Keeping place in subject English: 'well-worn' texts and teens 'waiting time'

Kelly Cheung, K-A O'Sullivan

Research output: Contribution to journalArticlepeer-review

1 Citation (Scopus)

Abstract


This paper reports on the text selections of two English teachers from different schools in New South Wales, Australia, who participated in a larger research study that explored the decision making of teachers planning for and teaching Stage 5 English. The purpose of this paper is to reflect upon these teachers’ reasons for choosing texts within their specific contexts for students who may be characterised as ‘aliterate’(Merga & Moon, 2016). Their students are able to read and yet they lack interest to do so irrespective of the compulsory nature of subject English. One text, common to both sites, is explored here through a critical literacy lens to make visible the possibilities and limitations of text selections when resistant readers are positioned as students of English through mandated subject attendance. The focus of our examination is the young adult novel The Wave by Todd Strasser, pen name Morton Rhue (1981). The case studies presented demonstrate to readers the significance of thinking critically about teachers’ text selections while understanding that particular contextual elements will be more influential as to why some texts are privileged over others.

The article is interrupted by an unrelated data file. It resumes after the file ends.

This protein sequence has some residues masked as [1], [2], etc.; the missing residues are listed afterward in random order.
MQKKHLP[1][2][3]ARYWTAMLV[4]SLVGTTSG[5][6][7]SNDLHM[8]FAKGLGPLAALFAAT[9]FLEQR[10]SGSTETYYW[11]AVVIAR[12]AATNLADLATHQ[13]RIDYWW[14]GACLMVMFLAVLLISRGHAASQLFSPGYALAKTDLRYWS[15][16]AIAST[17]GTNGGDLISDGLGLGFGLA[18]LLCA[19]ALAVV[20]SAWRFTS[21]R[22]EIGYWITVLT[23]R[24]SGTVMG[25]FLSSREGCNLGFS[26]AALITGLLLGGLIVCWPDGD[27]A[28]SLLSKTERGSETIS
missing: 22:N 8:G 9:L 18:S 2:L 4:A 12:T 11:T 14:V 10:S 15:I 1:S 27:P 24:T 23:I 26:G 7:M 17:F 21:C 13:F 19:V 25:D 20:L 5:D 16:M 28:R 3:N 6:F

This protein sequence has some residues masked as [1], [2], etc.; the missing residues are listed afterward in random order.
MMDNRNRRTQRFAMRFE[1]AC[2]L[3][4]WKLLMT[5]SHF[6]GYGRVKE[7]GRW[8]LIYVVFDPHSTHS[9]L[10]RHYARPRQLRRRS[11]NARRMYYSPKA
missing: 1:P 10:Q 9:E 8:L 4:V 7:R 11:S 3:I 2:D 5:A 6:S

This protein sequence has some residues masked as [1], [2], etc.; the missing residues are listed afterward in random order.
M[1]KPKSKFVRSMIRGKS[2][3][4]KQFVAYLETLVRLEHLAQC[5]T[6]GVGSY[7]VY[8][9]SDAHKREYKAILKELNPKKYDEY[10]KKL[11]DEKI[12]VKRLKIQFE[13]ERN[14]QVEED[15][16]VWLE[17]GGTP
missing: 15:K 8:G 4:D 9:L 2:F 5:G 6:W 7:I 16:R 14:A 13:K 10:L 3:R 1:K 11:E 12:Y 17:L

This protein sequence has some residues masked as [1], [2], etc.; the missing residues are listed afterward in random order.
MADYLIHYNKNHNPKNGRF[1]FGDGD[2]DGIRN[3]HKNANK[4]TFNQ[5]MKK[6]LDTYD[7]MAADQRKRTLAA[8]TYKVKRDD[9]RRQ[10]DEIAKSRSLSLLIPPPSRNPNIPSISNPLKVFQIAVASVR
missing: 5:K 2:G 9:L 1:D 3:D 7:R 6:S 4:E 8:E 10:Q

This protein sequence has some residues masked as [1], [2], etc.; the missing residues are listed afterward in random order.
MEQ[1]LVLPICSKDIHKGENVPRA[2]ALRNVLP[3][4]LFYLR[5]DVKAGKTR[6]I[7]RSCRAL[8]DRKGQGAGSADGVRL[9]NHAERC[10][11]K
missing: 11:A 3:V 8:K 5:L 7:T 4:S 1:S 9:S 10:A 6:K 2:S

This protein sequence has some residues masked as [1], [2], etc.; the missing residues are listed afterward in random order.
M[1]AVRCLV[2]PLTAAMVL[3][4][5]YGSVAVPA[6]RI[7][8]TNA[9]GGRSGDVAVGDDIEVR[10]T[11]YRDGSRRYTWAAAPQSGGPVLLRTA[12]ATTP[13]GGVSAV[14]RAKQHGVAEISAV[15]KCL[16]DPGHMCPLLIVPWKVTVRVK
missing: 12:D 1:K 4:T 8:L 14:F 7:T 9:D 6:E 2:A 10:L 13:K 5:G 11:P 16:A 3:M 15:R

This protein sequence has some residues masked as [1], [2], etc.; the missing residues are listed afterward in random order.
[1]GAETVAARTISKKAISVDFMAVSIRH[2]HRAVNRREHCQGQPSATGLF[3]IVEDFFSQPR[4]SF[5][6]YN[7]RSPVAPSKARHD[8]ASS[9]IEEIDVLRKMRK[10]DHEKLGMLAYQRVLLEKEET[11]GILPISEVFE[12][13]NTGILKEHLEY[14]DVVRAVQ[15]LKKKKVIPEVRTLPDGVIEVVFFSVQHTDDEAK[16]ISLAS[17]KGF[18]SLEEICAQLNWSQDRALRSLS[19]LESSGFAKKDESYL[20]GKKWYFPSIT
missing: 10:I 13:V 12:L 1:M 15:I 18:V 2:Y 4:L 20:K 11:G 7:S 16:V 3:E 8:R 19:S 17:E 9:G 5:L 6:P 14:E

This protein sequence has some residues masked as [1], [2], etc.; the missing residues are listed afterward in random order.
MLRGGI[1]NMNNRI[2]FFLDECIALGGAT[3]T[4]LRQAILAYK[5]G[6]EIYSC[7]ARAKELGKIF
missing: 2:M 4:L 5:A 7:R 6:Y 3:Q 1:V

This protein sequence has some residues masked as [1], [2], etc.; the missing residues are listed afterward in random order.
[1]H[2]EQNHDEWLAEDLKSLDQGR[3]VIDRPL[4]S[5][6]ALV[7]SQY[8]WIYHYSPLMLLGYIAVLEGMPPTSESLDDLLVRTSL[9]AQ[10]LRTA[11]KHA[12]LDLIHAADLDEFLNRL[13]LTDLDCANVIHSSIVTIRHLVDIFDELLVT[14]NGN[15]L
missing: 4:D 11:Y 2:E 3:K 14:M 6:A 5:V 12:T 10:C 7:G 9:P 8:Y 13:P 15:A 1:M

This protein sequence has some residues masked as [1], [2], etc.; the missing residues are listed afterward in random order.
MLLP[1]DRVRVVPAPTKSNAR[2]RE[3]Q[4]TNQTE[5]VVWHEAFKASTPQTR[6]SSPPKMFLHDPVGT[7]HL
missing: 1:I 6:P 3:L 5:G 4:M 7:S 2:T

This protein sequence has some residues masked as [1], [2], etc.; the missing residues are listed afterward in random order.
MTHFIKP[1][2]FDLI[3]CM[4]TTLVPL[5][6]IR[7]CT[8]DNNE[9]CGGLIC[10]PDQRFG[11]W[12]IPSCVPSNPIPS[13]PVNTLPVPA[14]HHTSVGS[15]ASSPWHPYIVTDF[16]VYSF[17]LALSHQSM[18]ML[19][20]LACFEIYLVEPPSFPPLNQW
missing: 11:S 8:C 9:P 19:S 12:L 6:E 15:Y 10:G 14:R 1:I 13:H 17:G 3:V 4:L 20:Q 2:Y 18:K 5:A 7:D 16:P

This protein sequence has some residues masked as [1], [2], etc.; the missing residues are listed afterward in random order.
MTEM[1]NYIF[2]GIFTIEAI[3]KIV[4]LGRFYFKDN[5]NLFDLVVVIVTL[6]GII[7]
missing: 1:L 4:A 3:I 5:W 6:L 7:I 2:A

Original languageEnglish
Pages (from-to)59-68
Number of pages10
JournalEnglish in Australia
Volume56
Issue number3
Publication statusPublished - 2021

Keywords

  • popular culture
  • narrative inquiry
  • text choices
  • curriculum
  • subject English

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